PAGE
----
10 Decorating Mistakes & How to fix them!

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How to Bleach Drop Cloths

Drop cloths have been a popular staple of frugal decorators for a while now. But, it wasn’t until this week that I understood. I actually bought a set a few weeks ago and was so dissappointed in the texture, color and the massive seam running right down the middle that I cut my losses on the postage and sent them back.

I have decided to replace my living room drapes, since I am giving that room a makeover and definitely want white. Everything I looked at, though, was too short. I wanted at least 106″ panels and I needed four.

Then, I stumbled upon my friend Lisa’s blog post about bleaching drop cloths. Her before and after shots are so pretty.

Hmmm, at approximately $2.50 per yard, I could have four panels for $40!! The only problem was that Lisa used a top loading washer and mine is a front loader.  You will not be able to use a front loader because it doesn’t fill with water or have a soaking setting. The other two options are to use a bathtub or take them to a laundromat.

I am going to show you the bath tub method, although  . . .

Disclaimer #1

I think I may have “ruined” the enamel finish on my claw foot tub by doing this. It has yellowed considerably from the bleach and while I did try to neutralize it with hydrogen peroxide and it is fading a little each day, I am pretty sure we will need to repaint it. If you have a fiber glass tub, this should be fine, though, from what I hear.

Disclaimer #2

If you are on septic, DO NOT bleach drop cloths! They require too much bleach for a septic system’s live bacteria and will be expensive to fix. Just stick with buying white canvas fabric.

Sorry to disappoint!

So all that to say, I humbly submit this post in hopes that learn from my mistakes and know that decorating involves risk.  However, it is still worth it to keep researching and moving toward the goal of a beautiful home.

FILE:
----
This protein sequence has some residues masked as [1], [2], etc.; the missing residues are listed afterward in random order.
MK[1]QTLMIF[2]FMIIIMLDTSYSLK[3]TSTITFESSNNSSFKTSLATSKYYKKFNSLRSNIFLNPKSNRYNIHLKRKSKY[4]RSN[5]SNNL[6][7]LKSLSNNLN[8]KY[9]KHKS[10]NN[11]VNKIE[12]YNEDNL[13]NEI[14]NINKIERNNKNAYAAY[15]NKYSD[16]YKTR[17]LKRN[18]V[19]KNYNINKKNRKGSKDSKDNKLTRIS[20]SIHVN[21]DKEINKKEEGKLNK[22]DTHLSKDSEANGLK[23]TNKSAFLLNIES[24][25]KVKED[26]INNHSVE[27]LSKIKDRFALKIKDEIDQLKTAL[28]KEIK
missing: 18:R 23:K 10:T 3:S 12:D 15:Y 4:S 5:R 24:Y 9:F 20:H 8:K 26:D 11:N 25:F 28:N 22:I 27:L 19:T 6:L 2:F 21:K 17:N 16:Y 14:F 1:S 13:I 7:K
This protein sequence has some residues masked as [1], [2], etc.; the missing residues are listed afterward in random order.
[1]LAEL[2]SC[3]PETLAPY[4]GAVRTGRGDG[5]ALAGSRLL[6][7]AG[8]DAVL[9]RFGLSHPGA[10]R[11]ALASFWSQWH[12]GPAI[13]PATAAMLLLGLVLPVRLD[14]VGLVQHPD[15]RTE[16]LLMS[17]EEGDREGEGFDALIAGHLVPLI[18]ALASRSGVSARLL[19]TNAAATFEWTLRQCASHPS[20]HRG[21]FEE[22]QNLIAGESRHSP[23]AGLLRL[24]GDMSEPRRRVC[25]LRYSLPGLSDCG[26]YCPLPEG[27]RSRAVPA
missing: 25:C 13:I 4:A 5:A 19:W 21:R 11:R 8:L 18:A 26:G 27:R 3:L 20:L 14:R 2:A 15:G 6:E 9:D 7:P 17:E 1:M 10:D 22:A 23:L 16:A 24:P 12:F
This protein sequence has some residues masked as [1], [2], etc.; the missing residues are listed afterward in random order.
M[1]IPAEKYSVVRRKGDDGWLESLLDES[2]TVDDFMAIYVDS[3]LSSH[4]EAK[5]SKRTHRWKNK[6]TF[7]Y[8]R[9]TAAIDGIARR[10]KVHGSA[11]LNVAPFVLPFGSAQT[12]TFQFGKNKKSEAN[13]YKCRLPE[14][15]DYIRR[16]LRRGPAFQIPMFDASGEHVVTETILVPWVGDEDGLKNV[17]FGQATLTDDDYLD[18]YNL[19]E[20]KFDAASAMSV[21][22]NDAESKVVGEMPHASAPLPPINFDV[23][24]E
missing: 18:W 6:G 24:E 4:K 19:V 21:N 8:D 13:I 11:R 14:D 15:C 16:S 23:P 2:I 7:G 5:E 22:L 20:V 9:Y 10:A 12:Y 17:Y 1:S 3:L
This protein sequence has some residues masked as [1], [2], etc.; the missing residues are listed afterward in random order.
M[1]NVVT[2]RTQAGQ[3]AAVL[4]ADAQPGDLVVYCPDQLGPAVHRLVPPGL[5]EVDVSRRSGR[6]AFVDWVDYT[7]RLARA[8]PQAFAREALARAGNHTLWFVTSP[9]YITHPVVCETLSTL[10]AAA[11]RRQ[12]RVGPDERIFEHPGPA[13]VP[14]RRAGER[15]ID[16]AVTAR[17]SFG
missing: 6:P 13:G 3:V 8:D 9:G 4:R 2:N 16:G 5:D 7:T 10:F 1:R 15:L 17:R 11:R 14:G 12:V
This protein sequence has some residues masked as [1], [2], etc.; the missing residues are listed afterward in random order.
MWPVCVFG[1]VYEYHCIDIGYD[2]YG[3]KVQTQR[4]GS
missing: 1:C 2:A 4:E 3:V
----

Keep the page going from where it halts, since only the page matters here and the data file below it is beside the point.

How to Bleach Drop Cloths Tutorial, Upcycling, Repurposing, Sewing Project, Curtains, Slipcovers

This post contains affiliate links to products I know and love. Click here to read a full disclosure.

Materials Needed

  • Drop Cloth
    • I cut the big, bulky seam right out of the middle and was able to use one drop cloth to make two curtain panels.
  • Bleach
    • I get mine at Costco and it is concentrated, you will use a TON of bleach, an obscene amount. So have two bottles per drop cloth.
  • Rubber gloves
  • Bathtub
    • Fiberglass finish, see my disclaimer above
  • Wooden board(s)
    • to cover the tub
  • Plastic tub
    • to transfer the bleached cloth in
  • Hydrogen peroxide
    • to neutralize the bleach when you are done


  • Measure 20 gallons of the hottest tap water you can get and add it to your tub.
    • Determine where this line is in your tub and you can use that as a guide for the next time you fill it.
  • Pour 1/3 of the bottle (!) of bleach into the tub and mix with your gloved hands.
  • Add one drop cloth and get it to submerge.
How to Bleach Drop Cloths Tutorial, Upcycling, Repurposing, Sewing Project, Curtains, Slipcovers
  • Cover the entire tub with the boards to trap the heat in.
    • If you don’t do this it will take  f o r e v e r  to bleach (this is the voice of experience talking here).
How to Bleach Drop Cloths Tutorial, Upcycling, Repurposing, Sewing Project, Curtains, Slipcovers
  • Turn the fan on in the bathroom and shut the door, the fumes are terrible.
  • Leave for six hours.
    • Stirring twice throughout the process to keep them from turning out blotchy.
  • After six hours, drain the tub and repeat the whole process, totaling twelve hours. This will leave you with soft, white, speckle free fabric.
  • Transfer in a plastic bin to your washer and add hydrogen peroxide to the wash cycle to stop the bleach from working.
  • Dry in the dryer to make them soft and pre-shrunk.

Now you will have a beautiful piece of white fabric to work with for slipcovers, table runners, curtains, pillows, etc.

Here are the DIY Farmhouse curtains I made with mine!

What will you make?

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